#9 of his ten points deserves special mention. He writes:
Culture matters. Suggestions that we abandon social conservatism, including our pro-life agenda, should be ignored. These values are often more popular than the GOP itself. The age of sonograms has made younger voters a more pro-life generation. And California and Florida approved marriage amendments while McCain lost both states. Republicans, in championing our values agenda, need to come across as morally serious rather than as judgmental.
And of course, he's absolutely right. In the wake of the GOP's defeats, there will be plenty of people who will advise the GOP to embrace gay marriage as a way to appeal to the young.
What that advice overlooks is that there has been a serious dearth of thoughtful people who can explain the rationale for traditional marriage -- and sexual modesty, and many other seemingly old-fashioned but nevertheless important social values -- in a way that seems sensible and relevant to young people.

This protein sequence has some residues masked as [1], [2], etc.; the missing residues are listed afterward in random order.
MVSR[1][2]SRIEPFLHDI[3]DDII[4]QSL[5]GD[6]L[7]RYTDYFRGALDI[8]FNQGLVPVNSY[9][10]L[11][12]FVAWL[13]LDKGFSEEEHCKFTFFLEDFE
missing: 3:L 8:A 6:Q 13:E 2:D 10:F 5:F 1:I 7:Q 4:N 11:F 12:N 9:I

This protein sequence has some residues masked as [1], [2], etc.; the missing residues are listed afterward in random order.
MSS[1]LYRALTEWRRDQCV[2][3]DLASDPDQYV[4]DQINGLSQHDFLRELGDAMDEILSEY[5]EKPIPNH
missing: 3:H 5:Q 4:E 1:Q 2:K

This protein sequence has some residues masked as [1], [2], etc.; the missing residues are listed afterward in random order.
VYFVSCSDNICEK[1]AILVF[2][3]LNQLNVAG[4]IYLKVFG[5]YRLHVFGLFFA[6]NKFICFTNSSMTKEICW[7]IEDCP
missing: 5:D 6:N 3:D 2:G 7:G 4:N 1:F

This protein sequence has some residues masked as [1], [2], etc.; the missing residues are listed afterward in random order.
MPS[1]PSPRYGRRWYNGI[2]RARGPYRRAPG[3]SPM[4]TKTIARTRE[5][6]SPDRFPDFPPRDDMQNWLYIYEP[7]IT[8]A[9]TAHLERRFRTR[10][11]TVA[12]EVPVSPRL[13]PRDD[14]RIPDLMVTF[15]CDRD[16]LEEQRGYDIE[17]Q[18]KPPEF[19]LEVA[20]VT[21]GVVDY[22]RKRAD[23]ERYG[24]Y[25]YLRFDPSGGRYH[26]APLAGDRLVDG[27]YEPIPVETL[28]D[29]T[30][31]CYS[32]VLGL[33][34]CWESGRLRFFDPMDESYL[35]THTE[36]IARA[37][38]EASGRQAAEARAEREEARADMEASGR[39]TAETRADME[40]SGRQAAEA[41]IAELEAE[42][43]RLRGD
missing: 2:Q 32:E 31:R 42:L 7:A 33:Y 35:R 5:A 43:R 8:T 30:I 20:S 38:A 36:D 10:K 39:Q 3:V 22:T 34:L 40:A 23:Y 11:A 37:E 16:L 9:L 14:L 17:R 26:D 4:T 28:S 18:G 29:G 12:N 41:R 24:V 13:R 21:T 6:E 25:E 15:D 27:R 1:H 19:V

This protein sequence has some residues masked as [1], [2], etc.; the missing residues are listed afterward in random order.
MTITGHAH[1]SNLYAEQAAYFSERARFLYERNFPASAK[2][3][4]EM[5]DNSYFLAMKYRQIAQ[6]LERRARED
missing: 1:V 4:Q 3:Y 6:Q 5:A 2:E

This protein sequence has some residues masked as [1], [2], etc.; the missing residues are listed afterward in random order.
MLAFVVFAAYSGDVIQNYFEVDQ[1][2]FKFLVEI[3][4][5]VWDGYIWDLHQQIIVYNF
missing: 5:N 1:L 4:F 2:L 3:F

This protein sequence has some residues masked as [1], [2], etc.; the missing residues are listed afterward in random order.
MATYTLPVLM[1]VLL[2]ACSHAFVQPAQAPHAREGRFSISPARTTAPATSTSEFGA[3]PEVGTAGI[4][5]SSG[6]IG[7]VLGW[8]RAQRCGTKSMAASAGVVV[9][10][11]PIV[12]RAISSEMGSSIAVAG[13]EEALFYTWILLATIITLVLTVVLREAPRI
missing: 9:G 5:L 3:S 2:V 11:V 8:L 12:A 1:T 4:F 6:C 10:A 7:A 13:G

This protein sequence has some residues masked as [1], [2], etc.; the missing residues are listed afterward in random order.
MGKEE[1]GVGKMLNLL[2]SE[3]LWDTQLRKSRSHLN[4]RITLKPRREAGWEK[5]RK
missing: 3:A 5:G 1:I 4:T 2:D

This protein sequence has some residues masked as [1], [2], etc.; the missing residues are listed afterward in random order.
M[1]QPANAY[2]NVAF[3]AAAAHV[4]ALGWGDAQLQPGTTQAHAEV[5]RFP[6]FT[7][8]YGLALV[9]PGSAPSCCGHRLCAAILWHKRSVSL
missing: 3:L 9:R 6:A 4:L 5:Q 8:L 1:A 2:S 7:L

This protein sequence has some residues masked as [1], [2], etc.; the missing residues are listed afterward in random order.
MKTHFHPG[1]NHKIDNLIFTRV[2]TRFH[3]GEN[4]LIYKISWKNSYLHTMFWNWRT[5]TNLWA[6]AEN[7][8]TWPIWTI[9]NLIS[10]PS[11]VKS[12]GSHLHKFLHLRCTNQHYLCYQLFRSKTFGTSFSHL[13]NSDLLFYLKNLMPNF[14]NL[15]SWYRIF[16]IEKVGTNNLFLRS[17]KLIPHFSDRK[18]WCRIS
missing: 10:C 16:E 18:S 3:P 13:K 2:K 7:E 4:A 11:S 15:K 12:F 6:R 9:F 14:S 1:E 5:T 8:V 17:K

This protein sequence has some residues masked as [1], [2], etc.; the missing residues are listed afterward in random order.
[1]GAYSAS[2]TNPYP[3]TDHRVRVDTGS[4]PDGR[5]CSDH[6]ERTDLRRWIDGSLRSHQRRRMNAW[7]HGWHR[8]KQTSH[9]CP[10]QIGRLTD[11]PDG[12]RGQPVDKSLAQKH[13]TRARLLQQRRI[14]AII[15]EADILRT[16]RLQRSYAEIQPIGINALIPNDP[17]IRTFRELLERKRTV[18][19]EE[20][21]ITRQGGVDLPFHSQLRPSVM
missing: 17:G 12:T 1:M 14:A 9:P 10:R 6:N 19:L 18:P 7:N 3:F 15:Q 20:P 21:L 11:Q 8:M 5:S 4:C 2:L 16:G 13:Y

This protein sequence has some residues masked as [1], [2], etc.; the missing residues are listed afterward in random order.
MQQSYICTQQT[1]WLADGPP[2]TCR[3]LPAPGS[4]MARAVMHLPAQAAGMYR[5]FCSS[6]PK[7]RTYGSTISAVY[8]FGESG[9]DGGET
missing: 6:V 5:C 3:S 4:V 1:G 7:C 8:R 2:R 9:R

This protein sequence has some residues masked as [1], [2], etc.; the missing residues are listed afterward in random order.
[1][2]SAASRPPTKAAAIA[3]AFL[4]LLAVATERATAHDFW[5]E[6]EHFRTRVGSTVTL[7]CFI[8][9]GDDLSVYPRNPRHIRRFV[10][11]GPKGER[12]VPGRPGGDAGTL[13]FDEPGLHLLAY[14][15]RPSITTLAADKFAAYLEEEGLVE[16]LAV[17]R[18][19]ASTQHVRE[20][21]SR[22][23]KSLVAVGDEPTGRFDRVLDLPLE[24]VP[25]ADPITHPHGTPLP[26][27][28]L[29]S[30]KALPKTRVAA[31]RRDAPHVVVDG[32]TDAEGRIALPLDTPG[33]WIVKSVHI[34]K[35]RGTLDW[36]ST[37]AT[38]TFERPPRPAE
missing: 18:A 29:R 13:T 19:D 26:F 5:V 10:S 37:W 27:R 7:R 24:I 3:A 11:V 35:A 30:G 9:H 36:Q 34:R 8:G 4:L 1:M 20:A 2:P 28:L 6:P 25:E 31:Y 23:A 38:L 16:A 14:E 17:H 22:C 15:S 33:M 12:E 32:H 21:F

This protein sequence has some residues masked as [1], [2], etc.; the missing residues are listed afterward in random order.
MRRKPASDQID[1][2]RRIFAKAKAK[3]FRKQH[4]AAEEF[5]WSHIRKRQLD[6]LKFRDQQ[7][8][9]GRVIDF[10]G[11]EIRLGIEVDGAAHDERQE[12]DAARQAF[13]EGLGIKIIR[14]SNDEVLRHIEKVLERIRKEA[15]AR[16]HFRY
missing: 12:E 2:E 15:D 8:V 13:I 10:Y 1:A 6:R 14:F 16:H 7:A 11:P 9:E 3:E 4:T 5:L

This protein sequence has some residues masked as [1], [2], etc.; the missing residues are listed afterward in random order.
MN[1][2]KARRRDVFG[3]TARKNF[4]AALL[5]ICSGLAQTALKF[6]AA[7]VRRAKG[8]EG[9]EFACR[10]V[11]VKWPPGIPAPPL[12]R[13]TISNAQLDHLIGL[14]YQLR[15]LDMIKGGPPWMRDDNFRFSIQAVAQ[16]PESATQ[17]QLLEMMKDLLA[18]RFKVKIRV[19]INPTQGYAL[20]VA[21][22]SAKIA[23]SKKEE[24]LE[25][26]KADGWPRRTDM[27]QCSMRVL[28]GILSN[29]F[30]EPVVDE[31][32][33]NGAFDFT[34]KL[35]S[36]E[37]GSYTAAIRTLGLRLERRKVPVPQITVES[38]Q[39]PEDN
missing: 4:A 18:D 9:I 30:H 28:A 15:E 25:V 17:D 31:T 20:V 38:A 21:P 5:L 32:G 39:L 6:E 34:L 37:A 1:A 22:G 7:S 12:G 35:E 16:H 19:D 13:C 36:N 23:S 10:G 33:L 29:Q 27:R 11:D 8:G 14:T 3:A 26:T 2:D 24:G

For too long, the cultural debate has been dominated by liberals on the one hand, and on the other, intelligent, well-educated and thoughtful people who nevertheless argue from religious authority. For better or worse, culture debates have to be engaged in sophisticated secular terms (even though, as with all of morality, the underpinnings of the arguments are themselves religiously-based).
The answer is not for the GOP to abandon the field when it comes to culture. The answer is to find, cultivate and present people who can make the arguments in a down-to-earth, easily understood and accessible way, which avoids falling into the "judgmental" stereotypes eagerly propounded by social leftists.
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